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Abortion bans impact Latinas the most among women of color



Latinas are the largest group of women of color affected by current and future state abortion bans and restrictions: More than 4 in 10 Latinas of reproductive age live in the nearly two dozen states where officials are working to make abortion inaccessible.

A new analysis from the National Partnership for Women & Families and the National Latina Institute for Reproductive Justice, first shared with NBC News, found that close to 6.5 million Latinas (42% of all Latinas ages 15-49) live in 26 states that have banned or are likely to ban abortions after the Supreme Court struck down Roe v. Wade this summer.

“This community is really facing the brunt of the overturn of Roe v. Wade,” a co-author of the analysis, Candace Gibson, the director of government relations at the National Latina Institute for Reproductive Justice, said in an interview. Both groups support abortion access.

Three-quarters of the Latinas who live in states with abortion bans or restrictions are concentrated in Texas, Florida and Arizona.

Texas, where abortions are banned, is home to 2.9 million Latinas of reproductive age. Florida and Arizona, where abortions are restricted, are home to 1.4 million and 587,600 Latinas of reproductive age, respectively.

Roe’s repeal opened the door for 13 states, most of them in the South and the Midwest, to implement abortion bans. Six states have restricted or are looking to restrict access to abortions, and pending bans could go into effect in seven states later in the year.

“Anyone who is capable of getting pregnant at some point may need abortion care,” said another co-author of the analysis, Shaina Goodman, the director for reproductive health and rights at the National Partnership for Women & Families.

Nearly 3.1 million Latinas affected by current and future abortion bans in the 26 states are already mothers. About 28% of them have children under age 3.

The analysis found that nearly 3 million Latinas in the 26 states where efforts are underway to make abortion inaccessible were “economically insecure” or living in families below 200% of the federal poverty line.

“The breakdown of the data is really about telling a story about who is harmed. It’s moms, it’s moms with young kids, it’s people who are struggling to make ends meet,” Goodman said.

Research shows that mothers who are forced to carry unwanted pregnancies and their children are four times more likely to live below the federal poverty line, according to The Turnaway Study, a University of California San Francisco research project that examined women who had abortions compared with those who were denied them over a 10-year period.

“To add context there, we know that Latinas and Latinxs often work multiple jobs that provide no sick days or insurance coverage and live in underserved communities,” Gibson said.

Besides address, other factors affect Hispanic women’s ability to access abortion care, such as motherhood, economic status, disability, English proficiency and race.

“People often are living their lives at the intersection of these categories,” Goodman said. “They’re encountering structural barriers at the intersections of all of those identities that make access to care incredibly difficult and sometimes impossible.”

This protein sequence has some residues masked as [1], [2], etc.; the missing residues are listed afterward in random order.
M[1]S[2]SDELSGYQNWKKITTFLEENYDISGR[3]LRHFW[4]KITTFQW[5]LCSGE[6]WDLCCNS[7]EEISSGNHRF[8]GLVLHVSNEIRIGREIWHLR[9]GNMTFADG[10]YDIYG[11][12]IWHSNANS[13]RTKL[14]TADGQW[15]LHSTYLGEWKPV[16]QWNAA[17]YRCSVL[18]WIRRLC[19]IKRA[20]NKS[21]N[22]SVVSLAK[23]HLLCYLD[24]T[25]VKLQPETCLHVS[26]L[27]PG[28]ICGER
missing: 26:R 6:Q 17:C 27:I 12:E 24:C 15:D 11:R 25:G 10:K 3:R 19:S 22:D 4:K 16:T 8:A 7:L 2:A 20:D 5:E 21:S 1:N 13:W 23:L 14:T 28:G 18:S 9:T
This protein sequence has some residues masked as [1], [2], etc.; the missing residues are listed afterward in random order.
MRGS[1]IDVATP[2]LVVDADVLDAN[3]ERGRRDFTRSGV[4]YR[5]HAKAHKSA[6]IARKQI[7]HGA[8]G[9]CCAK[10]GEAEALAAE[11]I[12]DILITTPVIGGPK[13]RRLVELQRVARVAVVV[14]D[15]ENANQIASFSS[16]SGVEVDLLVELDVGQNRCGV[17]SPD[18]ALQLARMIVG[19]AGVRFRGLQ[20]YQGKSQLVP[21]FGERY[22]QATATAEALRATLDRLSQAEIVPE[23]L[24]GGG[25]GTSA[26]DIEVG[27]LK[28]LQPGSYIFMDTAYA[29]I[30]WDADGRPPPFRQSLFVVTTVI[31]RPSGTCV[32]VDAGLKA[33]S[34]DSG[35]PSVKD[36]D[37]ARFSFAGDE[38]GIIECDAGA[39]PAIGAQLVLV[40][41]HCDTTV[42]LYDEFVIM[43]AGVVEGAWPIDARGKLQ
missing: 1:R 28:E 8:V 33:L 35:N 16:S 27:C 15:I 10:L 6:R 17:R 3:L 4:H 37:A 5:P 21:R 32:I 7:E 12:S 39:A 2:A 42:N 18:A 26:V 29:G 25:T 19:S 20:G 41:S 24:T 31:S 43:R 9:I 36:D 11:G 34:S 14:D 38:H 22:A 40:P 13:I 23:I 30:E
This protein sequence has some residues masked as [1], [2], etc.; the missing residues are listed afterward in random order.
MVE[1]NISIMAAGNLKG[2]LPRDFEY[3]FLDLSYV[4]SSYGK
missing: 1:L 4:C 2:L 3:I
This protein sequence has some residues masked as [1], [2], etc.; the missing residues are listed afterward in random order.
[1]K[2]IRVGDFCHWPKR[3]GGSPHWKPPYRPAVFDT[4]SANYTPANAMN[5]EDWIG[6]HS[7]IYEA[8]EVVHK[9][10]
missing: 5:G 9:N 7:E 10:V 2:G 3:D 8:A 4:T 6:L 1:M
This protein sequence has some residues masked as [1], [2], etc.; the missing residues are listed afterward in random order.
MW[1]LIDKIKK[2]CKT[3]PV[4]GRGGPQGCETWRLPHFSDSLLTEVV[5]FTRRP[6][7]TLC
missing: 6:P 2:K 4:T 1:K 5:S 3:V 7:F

Another study — published in January by the National Bureau of Economic Research, which used data from The Turnaway Study to track the credit histories of women who could not get abortions — found that those who were denied abortions faced increased rates of unpaid debt, poverty, evictions and bankruptcies in the five years following their children’s births.

“When we ban abortion, we’re really harming people’s health, well-being, economic security and making individuals and families more vulnerable and less healthy,” Goodman said. “That impacts not just the person seeking the abortion, but also their families and our communities.”

Nearly 43% of Latinas with disabilities live in the 26 states where officials are working to roll back abortion protections, according to the new analysis. More than 1 million Latinas who live in those states report not speaking English at all or not speaking it well. 

Latinas of all racial groups are affected by Roe’s repeal, the analysis found. Close to 4.3 million white Latinas, 820,500 multiracial Latinas, over 107,000 Black Latinas, nearly 57,000 Native Latinas and 18,500 Asian American Pacific Islander Latinas live in those states.

The analysis also points out that the fallout of abortion bans has been worsened by misinformation and disinformation targeting Latino communities

“People are just trying to figure out what is best for themselves and their families, making decisions about whether to start a family or to grow a family within the context of all of these factors,” Goodman said.

As Hispanic voters looking to participate in the midterm elections “think through who they want to represent them in office,” Gibson said, she hopes they take the new findings into account, particularly when abortion has become a top issue for many voters.

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